William Shakespeare's King Lear

Good Essays
Throughout King Lear, Shakespeare gives the reader small moments of human goodness to contrast the evil in the play. L.C. Knights describes it as "affirmation in spite of everything," (Coyle). These affirmative actions are clearly seen in response to the immorality, twisted values and evil that are so common throughout this play. These moments are used to give the reader an underlying faith in the human spirit despite the clear role of immorality and a lack of values. The instances of genuine human goodness allow Shakespeare to bring out intense evil and tragedy in his characters and plot without taking away all hope in humanity.

The first affirmation of human goodness is seen as early as Act I Scene I in the play in a moment of madness and despair. King Lear has unknowingly created a high stakes competition that encourages false declarations of love. He gives away his kingdom in relation to his daughters ability to flatter him and articulate their love. King Lear’s stubbornness and oversized ego is blind to the error he makes in rewarding something as immeasurable love in this competitive environment.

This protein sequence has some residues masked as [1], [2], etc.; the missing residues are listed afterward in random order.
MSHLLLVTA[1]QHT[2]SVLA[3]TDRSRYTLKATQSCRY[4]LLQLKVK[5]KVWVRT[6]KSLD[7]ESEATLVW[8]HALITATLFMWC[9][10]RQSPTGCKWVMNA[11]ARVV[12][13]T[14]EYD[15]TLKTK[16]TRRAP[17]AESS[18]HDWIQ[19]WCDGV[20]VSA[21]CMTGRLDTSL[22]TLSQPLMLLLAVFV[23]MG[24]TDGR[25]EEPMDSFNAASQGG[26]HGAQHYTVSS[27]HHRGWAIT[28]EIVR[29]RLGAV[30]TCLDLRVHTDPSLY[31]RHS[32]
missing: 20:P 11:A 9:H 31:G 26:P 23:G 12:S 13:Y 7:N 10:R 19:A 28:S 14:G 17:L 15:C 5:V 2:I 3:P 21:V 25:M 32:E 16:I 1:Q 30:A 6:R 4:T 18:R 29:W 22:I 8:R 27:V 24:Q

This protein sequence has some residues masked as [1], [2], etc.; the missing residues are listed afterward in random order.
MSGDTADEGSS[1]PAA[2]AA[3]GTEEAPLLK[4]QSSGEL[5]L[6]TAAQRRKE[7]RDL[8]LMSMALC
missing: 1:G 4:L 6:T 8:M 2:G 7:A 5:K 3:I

Cordelia is the only one who sees the ridiculousness of such a task and unlike her sisters does not fully participate in the competition for her father's inheritance. She describes her love for her father honestly, as important but not consuming of her entire being as her sisters do. Her father sees this as direct and personal insult and banishes her as well as taking her dowry. Cordelia demonstrates through her genuine expression of love for her father that she in fact loves him the most and is not just taking advantage of the situation like her sisters. Cordelia emerges from this twist moral depravity exploitation of famil...

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...triumph of immorality and evil over the few noble characters.

Despite the depressing nature of this scene, Shakespeare once again give the reader’s perception of human goodness a small victory when Lear accepts Cordelia and the father and daughter reconcile. There is a little optimism to be gained as by Lear dying with the belief that Cordelia is alive.

The ending of King Lear is extremely intense and depressing. There are deaths on both sides, both bad and good characters. Although Shakespeares gives the reader many notions of hope and morality, these glimpses were short lived and rarely ended well. They are used merely to allow for harsher realities and intenser savagery. Shakespeare uses these glimpses of morality to keep the reader hoping and believing in a the potential for a good outcome. In the end however the illusion fades and there is no hope left.
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